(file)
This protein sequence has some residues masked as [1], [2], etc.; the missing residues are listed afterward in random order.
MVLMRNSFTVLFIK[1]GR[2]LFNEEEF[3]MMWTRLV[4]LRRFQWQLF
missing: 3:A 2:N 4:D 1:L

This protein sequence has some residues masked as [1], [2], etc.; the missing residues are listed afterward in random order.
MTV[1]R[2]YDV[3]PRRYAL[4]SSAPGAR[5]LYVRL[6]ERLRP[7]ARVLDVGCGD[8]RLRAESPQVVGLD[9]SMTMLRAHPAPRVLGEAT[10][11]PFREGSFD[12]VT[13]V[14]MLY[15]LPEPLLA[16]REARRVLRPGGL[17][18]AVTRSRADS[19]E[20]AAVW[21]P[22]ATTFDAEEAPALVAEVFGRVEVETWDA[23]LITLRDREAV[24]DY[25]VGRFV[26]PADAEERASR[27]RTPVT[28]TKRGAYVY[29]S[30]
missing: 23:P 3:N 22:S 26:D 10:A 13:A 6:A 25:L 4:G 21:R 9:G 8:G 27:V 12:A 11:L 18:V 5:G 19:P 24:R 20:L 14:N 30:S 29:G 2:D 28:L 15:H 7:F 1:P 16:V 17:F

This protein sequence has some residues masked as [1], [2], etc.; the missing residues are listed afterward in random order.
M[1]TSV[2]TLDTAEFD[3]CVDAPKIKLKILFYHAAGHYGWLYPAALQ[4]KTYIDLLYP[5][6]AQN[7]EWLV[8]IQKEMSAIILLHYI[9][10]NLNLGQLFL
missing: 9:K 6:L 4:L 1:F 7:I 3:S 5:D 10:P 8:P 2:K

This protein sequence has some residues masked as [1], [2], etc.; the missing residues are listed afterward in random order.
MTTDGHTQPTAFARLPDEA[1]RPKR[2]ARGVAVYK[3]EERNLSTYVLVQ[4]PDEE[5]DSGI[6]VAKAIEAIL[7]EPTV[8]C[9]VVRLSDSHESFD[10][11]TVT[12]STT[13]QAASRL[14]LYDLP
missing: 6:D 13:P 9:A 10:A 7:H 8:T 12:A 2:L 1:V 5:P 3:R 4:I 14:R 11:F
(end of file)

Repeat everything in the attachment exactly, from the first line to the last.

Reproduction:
This protein sequence has some residues masked as [1], [2], etc.; the missing residues are listed afterward in random order.
MVLMRNSFTVLFIK[1]GR[2]LFNEEEF[3]MMWTRLV[4]LRRFQWQLF
missing: 3:A 2:N 4:D 1:L

This protein sequence has some residues masked as [1], [2], etc.; the missing residues are listed afterward in random order.
MTV[1]R[2]YDV[3]PRRYAL[4]SSAPGAR[5]LYVRL[6]ERLRP[7]ARVLDVGCGD[8]RLRAESPQVVGLD[9]SMTMLRAHPAPRVLGEAT[10][11]PFREGSFD[12]VT[13]V[14]MLY[15]LPEPLLA[16]REARRVLRPGGL[17][18]AVTRSRADS[19]E[20]AAVW[21]P[22]ATTFDAEEAPALVAEVFGRVEVETWDA[23]LITLRDREAV[24]DY[25]VGRFV[26]PADAEERASR[27]RTPVT[28]TKRGAYVY[29]S[30]
missing: 23:P 3:N 22:S 26:D 10:A 13:A 6:A 25:L 4:G 21:R 9:G 8:G 27:V 12:A 11:L 18:V 5:G 19:P 24:R 20:L 14:N 30:S 29:G 2:D 28:L 15:H 7:F 1:P 16:V 17:F

This protein sequence has some residues masked as [1], [2], etc.; the missing residues are listed afterward in random order.
M[1]TSV[2]TLDTAEFD[3]CVDAPKIKLKILFYHAAGHYGWLYPAALQ[4]KTYIDLLYP[5][6]AQN[7]EWLV[8]IQKEMSAIILLHYI[9][10]NLNLGQLFL
missing: 9:K 6:L 4:L 1:F 7:I 3:S 5:D 10:P 8:P 2:K

This protein sequence has some residues masked as [1], [2], etc.; the missing residues are listed afterward in random order.
MTTDGHTQPTAFARLPDEA[1]RPKR[2]ARGVAVYK[3]EERNLSTYVLVQ[4]PDEE[5]DSGI[6]VAKAIEAIL[7]EPTV[8]C[9]VVRLSDSHESFD[10][11]TVT[12]STT[13]QAASRL[14]LYDLP
missing: 6:D 13:P 9:A 10:A 7:H 8:T 12:A 2:L 1:V 5:P 3:R 4:I 14:R 11:F